"Regaining what Mankind has Lost through Civilisation:" Early Nudism and Ambivalent Moderns

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The disappearance of nudity from everyday public life and its increasing subjection to a range of social and psychological taboos is, according to Norbert Elias, one of the “civilizing” processes that characterized modernity. But the discourses of modernity are full of ambivalence about the gains and losses of civilization. This paper is a study of such ambivalence, using the example of early nudism. This paper argues that early nudism stood in paradoxical relation to modern society. On the one hand, it was a bodily critique of modernity – of class distinctions, materialism and the stresses of industrialized and urbanized life. Civilization, it seemed, had not brought all it promised, a truth that nudist Maurice Parmelee called “a fact of poignant significance.” On the other hand, nudism was also a bold and self-consciously “modern” philosophy, whose advocates drew on the emerging discourses of psychology, sexology, feminism and sometimes eugenics to argue that nudism was the only viable future for modern societies. Nudists urged their readers to cast off superstition, hypocrisy and “old” thinking – especially on matters of sex and gender – and to join them in creating a New Eden. This paper traces two contradictory impulses of nostalgia and progressivism, through a consideration of six key themes of nudist writing: shame and modesty; relations between the sexes; connectedness to nature; heliotherapy (the medical use of sunlight); the health and beauty of the race; and the elimination of class distinctions.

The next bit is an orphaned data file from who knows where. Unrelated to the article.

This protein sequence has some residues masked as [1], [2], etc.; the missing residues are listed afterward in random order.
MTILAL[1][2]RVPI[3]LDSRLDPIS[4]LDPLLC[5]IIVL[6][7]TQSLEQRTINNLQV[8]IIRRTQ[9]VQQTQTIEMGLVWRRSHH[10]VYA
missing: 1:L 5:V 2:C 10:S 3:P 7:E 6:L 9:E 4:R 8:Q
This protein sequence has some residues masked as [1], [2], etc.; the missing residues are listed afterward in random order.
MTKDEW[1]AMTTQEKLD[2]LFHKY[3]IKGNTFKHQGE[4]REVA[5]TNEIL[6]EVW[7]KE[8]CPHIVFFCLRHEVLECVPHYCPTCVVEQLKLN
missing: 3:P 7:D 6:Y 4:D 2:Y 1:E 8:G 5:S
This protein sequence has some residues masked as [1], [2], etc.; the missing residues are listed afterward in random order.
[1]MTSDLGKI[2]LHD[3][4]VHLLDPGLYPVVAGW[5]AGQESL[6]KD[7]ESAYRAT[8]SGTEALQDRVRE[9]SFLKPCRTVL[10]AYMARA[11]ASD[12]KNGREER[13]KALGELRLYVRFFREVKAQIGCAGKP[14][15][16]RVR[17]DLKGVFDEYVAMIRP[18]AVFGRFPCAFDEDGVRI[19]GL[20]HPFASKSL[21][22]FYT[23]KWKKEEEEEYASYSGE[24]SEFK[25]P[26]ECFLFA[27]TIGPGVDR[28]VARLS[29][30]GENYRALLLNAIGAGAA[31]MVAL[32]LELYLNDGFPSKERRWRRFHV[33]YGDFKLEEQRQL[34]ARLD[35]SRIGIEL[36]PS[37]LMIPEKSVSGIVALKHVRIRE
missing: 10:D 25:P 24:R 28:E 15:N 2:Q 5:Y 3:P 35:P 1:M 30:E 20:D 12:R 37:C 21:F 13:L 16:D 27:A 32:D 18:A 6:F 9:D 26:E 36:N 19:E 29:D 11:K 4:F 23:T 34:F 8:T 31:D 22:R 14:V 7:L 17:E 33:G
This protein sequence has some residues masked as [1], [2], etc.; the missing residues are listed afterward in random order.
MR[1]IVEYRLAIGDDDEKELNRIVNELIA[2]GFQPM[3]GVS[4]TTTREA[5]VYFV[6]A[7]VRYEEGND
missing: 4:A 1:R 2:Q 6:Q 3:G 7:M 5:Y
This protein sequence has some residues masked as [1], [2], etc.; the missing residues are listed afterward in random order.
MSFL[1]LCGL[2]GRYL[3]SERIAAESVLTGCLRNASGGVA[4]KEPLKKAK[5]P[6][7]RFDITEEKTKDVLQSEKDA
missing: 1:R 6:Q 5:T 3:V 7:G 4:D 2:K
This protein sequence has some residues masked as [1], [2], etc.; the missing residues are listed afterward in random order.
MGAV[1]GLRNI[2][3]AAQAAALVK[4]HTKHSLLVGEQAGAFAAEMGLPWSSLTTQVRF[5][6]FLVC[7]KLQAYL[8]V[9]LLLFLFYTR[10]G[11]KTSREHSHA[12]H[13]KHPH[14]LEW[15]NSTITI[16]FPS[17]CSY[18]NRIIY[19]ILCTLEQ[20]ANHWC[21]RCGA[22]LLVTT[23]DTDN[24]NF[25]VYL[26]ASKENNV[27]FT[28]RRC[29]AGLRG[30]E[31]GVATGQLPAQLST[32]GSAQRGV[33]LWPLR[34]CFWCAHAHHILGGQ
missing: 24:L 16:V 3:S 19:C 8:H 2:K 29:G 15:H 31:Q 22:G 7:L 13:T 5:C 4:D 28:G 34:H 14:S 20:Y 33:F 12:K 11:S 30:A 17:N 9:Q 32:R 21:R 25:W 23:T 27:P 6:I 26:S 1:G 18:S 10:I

Document Type: Research Article

DOI: http://dx.doi.org/10.2752/136270404778051870

Publication date: March 1, 2004

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